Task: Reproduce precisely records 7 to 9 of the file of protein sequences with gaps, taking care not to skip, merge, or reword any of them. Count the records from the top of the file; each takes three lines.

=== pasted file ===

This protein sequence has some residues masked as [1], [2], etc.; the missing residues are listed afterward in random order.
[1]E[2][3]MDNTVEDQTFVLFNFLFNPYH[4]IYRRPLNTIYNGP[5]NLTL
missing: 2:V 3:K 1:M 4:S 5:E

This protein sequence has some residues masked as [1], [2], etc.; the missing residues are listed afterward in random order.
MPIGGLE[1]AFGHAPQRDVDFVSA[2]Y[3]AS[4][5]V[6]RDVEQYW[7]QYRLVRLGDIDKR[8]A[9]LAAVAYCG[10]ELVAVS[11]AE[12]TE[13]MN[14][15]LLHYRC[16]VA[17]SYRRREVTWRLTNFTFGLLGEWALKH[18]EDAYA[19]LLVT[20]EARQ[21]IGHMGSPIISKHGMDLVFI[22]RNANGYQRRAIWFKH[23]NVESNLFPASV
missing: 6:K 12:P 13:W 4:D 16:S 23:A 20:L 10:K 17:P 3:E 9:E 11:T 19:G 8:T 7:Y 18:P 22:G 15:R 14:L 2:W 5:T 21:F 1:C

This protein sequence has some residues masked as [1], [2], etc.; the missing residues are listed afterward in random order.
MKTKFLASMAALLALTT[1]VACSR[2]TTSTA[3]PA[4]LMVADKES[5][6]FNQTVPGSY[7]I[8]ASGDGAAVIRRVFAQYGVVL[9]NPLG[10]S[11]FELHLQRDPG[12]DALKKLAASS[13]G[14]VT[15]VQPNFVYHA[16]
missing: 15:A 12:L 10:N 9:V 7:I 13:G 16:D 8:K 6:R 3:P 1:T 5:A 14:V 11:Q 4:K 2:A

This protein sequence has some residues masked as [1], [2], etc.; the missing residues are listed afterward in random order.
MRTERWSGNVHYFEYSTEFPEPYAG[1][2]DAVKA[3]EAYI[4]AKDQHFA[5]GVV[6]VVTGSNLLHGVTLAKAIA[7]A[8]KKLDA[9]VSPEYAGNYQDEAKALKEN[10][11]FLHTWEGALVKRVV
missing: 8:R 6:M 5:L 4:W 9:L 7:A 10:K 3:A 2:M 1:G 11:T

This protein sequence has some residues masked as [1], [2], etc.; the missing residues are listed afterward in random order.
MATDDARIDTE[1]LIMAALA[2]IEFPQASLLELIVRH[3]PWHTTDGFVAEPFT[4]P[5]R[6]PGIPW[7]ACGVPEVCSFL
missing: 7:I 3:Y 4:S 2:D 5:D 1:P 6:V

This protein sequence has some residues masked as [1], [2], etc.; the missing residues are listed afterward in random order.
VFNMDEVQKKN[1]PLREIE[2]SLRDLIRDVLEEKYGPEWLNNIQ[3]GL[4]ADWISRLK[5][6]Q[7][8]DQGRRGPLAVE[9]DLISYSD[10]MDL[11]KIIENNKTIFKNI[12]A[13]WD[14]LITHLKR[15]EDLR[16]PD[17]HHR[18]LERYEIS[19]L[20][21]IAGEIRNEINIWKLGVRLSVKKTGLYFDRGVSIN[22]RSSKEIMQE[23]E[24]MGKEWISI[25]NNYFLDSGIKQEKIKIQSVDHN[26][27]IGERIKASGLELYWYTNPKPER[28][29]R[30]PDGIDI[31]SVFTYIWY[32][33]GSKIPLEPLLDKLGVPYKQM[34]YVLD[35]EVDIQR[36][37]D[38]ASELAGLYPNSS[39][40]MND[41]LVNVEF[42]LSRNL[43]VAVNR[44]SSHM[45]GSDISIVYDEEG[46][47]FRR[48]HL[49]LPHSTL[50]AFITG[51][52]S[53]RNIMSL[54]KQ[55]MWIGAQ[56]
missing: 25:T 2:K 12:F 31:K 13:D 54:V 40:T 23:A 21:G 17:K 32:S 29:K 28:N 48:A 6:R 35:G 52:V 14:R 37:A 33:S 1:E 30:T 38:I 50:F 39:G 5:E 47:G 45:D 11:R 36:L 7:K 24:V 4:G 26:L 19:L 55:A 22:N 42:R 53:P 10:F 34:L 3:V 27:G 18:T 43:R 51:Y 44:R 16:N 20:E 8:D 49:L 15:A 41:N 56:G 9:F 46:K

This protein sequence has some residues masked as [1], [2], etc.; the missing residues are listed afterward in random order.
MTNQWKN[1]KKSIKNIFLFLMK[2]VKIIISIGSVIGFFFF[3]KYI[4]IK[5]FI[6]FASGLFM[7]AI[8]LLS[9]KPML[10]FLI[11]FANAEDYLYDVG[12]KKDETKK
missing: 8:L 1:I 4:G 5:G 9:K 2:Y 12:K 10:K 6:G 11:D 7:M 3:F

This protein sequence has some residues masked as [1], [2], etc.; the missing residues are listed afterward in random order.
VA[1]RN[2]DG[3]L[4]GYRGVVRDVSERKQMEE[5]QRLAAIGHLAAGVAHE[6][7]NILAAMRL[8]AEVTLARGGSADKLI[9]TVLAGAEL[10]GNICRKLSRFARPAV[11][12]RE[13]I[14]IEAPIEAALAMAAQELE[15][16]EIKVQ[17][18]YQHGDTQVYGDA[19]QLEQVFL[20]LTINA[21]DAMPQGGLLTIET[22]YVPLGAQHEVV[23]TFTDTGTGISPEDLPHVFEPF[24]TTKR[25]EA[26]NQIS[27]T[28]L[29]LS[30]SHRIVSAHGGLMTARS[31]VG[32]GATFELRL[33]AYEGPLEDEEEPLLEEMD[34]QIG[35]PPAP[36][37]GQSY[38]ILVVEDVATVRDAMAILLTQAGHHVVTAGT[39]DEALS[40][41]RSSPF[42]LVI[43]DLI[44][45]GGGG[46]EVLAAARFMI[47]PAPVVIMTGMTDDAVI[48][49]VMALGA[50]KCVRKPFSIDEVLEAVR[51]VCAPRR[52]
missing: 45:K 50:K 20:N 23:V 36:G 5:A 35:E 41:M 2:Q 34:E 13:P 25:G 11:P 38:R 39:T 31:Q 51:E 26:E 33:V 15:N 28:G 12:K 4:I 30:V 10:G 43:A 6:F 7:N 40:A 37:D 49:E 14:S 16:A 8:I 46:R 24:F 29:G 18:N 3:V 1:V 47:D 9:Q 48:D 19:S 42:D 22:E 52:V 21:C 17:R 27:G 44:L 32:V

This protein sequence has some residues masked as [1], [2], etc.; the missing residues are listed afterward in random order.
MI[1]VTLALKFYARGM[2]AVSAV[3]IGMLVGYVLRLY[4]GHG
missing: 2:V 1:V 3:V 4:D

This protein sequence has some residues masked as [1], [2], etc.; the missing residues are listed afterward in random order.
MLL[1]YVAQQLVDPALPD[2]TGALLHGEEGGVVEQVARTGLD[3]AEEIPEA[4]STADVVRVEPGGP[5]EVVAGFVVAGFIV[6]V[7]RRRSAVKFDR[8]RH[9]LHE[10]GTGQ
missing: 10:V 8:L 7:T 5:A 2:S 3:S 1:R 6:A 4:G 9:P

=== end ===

This protein sequence has some residues masked as [1], [2], etc.; the missing residues are listed afterward in random order.
MTNQWKN[1]KKSIKNIFLFLMK[2]VKIIISIGSVIGFFFF[3]KYI[4]IK[5]FI[6]FASGLFM[7]AI[8]LLS[9]KPML[10]FLI[11]FANAEDYLYDVG[12]KKDETKK
missing: 8:L 1:I 4:G 5:G 9:K 2:Y 12:K 10:K 6:G 11:D 7:M 3:F

This protein sequence has some residues masked as [1], [2], etc.; the missing residues are listed afterward in random order.
VA[1]RN[2]DG[3]L[4]GYRGVVRDVSERKQMEE[5]QRLAAIGHLAAGVAHE[6][7]NILAAMRL[8]AEVTLARGGSADKLI[9]TVLAGAEL[10]GNICRKLSRFARPAV[11][12]RE[13]I[14]IEAPIEAALAMAAQELE[15][16]EIKVQ[17][18]YQHGDTQVYGDA[19]QLEQVFL[20]LTINA[21]DAMPQGGLLTIET[22]YVPLGAQHEVV[23]TFTDTGTGISPEDLPHVFEPF[24]TTKR[25]EA[26]NQIS[27]T[28]L[29]LS[30]SHRIVSAHGGLMTARS[31]VG[32]GATFELRL[33]AYEGPLEDEEEPLLEEMD[34]QIG[35]PPAP[36][37]GQSY[38]ILVVEDVATVRDAMAILLTQAGHHVVTAGT[39]DEALS[40][41]RSSPF[42]LVI[43]DLI[44][45]GGGG[46]EVLAAARFMI[47]PAPVVIMTGMTDDAVI[48][49]VMALGA[50]KCVRKPFSIDEVLEAVR[51]VCAPRR[52]
missing: 45:K 50:K 20:N 23:V 36:G 5:A 35:E 41:M 2:Q 34:E 13:P 25:G 11:P 38:R 39:T 31:Q 51:E 26:E 33:V 15:N 28:G 12:K 4:I 30:V 10:G 43:A 6:F 7:N 40:A 37:D 49:E 14:S 16:A 8:I 46:R 24:F 29:G 18:N 3:V 1:V 47:D 9:Q 48:D 19:S 42:D 22:E 52:V 21:C 17:R 27:G 44:L 32:V

This protein sequence has some residues masked as [1], [2], etc.; the missing residues are listed afterward in random order.
MI[1]VTLALKFYARGM[2]AVSAV[3]IGMLVGYVLRLY[4]GHG
missing: 2:V 1:V 3:V 4:D